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My name is Roseanne and I was the STEM lead organising Heroes of Tomorrow 2019. What a fantastic event it was! Heroes of Tomorrow is an event aimed at inspiring and informing school children age 12 – 13 that STEM (Science, Technology, Engineering and Mathematics) is fun, engaging and there really is something for everyone. Thanks to our sponsors Equinor we were able to provide a bigger than ever Heroes of Tomorrow event with a variety of STEM related workshops and an awe inspiring show presented by the London Science Museum.

The most amazing part of the Heroes of Tomorrow event was seeing 12 – 13 year olds loving STEM (Science, Technology, Engineering and Maths). ‘This doesn’t feel like a school day’ is my favourite pupil quote from the day. Another comment was pure and simple: ‘Amazing!’ Hearing these kind of comments made all the organisation and background work (believe me, there was more than you think) worth it!

When I was at school, I wasn’t the most academic and unfortunately there wasn’t the same focus on promoting STEM as there is now. Events like Heroes of Tomorrow are invaluable in demonstrating how STEM can play out in real life careers and why we bother to learn things like trigonometry or simultaneous equations. I went to art school after leaving school which was a great experience but after a couple of years I left without a degree realising it wasn’t the right path for me to take. I had always loved science and was a proper wildlife geek but having only got a C in Higher Biology I thought it wasn’t an option for me to study science at University. But I really wanted to! So I decided that’s what I was going to do. I worked in a pub for a year and studied really hard in order to get the grades I needed. I managed to get an A in Higher Biology and a B in Chemistry and then I gained a place studying Zoology at the University of Aberdeen. After 4 fascinating brilliant years I gained a first class degree, followed by a Masters and PhD in Evolutionary Biology.

 With events like Heroes of Tomorrow, my hope is that young people can see the opportunities out there and be inspired to follow a career path that is right for them. Along with varied workshops and shows, Heroes of Tomorrow runs a career session at the end of the day with a varied selection of Industry Professionals. Some of these very successful people were straight A students but some of them failed all of their exams, one of them once got detention for having had too many detentions! Heroes of Tomorrow’s aim is to show our young people what is out there career wise, but also, if you fail, that’s ok! There are still opportunities and you can still be successful even if you do fail first time round.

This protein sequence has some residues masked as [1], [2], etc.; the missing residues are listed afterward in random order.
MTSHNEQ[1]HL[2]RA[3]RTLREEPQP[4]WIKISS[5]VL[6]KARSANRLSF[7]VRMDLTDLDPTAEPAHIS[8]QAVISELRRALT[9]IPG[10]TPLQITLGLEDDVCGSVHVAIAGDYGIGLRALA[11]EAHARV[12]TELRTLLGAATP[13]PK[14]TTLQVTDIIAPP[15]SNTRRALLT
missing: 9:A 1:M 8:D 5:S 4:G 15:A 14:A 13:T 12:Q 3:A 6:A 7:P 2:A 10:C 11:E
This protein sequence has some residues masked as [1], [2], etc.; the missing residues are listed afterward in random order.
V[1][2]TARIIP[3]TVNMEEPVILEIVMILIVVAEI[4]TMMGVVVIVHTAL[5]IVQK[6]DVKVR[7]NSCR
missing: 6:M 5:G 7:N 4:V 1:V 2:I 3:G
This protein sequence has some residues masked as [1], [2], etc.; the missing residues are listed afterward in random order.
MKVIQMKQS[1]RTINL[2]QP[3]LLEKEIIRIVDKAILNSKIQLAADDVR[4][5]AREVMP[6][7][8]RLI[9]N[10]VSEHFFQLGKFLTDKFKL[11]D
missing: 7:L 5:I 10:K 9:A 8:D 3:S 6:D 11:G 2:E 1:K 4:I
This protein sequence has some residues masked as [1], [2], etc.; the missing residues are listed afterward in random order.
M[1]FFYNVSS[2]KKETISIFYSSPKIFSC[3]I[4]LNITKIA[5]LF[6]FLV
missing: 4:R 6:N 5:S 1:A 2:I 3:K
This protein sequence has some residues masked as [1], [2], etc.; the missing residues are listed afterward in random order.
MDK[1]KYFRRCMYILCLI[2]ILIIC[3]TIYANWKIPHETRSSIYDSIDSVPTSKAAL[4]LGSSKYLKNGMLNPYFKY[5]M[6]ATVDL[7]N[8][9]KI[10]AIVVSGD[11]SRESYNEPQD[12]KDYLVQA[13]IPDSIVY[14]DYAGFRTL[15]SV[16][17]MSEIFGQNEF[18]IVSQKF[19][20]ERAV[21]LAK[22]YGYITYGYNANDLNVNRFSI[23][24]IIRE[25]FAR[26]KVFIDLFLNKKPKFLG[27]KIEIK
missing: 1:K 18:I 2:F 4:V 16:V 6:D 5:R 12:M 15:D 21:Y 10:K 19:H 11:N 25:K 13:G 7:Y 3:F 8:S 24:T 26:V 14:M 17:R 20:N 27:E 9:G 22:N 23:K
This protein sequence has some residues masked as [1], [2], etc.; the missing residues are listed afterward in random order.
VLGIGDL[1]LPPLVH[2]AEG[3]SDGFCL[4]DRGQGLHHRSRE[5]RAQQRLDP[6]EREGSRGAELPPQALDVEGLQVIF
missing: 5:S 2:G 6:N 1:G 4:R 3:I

So who are the Heroes of Tomorrow?


The Heroes of Tomorrow are our young people. 85% of jobs which will exist in 2030 haven’t even been invented yet. With advances in STEM who knows where we will be but what is certain is that our young people will have a massive role to play.

Here are some of the highlights of Heroes of Tomorrow:

Pupils visited the engineering labs driving remotely operated vehicles (ROVs) in the ROV pool, created waves in a wave tunnel and operated robotic arms to move blocks of wood and Equinor volunteers provided an extremely gneiss workshop exploring how oil and gas are extracted from different geological strata.



TechFest on board the Apollo 13 challenged pupils to embrace physics, using their problem solving skills and teamwork under time pressure to return astronauts safely back to earth with limited materials and there was further space exploration inside TechFest’s planetarium dome. CSI investigations were undertaken with Absafe figuring out who dunnit in a seemingly obvious car accident scenario.


There were a variety of presentations from Banchory Academy speaking about their dehydration project to Industry Professionals in the spotlight answering some very relevant questions during our Career Panel e.g. “How will Brexit affect your job?”


This year we had more than 350 attendees from 11 schools at our fifth Heroes of Tomorrow event. This was a record number of pupils attending but with almost 40 secondary schools across Aberdeen and Aberdeenshire we can do better and we hope to accommodate more pupils in the future. For more information about Heroes of Tomorrow click here or if you want more information on TechFest events click here.

Feedback from both pupils and students:

‘Wow! This is great!” Student from Albyn School

 ‘Fantastic programme, don’t change what works’ Teacher from Banchory

‘Awesome’ Student from Kemnay Academy





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